Date of Award

Winter 2011

Document Type


Degree Name

Doctor of Philosophy (PhD)


Educational Foundations & Leadership


Higher Education

Committee Director

Dana Burnett

Committee Member

Joseph Devitis

Committee Member

A. Dallas Martin

Committee Member

Jack Robinson


The certification of financial aid administrators has been debated for over 37 years. A job satisfaction survey conducted by the National Association of Student Financial Aid Administrators (NASFAA, 2008a) revealed that college and university administrators' perceptions of the efficiency, effectiveness, and quality of the services provided by the financial aid office have a direct effect on the job satisfaction of financial aid practitioners. The study also hinted at a possible link between these perceptions and the resources allocated to the financial aid office. Open-ended comments collected as a part of the survey suggested that while members of the financial aid community view themselves as a profession, those external to the industry might not share the same perception. A certification process for financial aid administrators was suggested as a solution. As such, this non-experimental descriptive exploratory analysis of existing data examined the need, benefits, and level of support for a voluntary certification process within the new theoretical framework of professionalization developed for this study. The findings refute decades of anecdotal evidence indicating the majority of financial aid administrators do not see a need for or support a certification process, fills a void in the literature, and provides recommendations for future research.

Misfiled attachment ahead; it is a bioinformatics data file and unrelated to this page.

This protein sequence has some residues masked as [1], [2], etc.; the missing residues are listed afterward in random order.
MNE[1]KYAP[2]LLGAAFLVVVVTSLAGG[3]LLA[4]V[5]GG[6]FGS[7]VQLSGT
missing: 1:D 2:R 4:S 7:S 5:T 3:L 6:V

Note: Revisions were made to this dissertation in early 2017 in consultation with the Committee Director.


In Copyright. URI: This Item is protected by copyright and/or related rights. You are free to use this Item in any way that is permitted by the copyright and related rights legislation that applies to your use. For other uses you need to obtain permission from the rights-holder(s).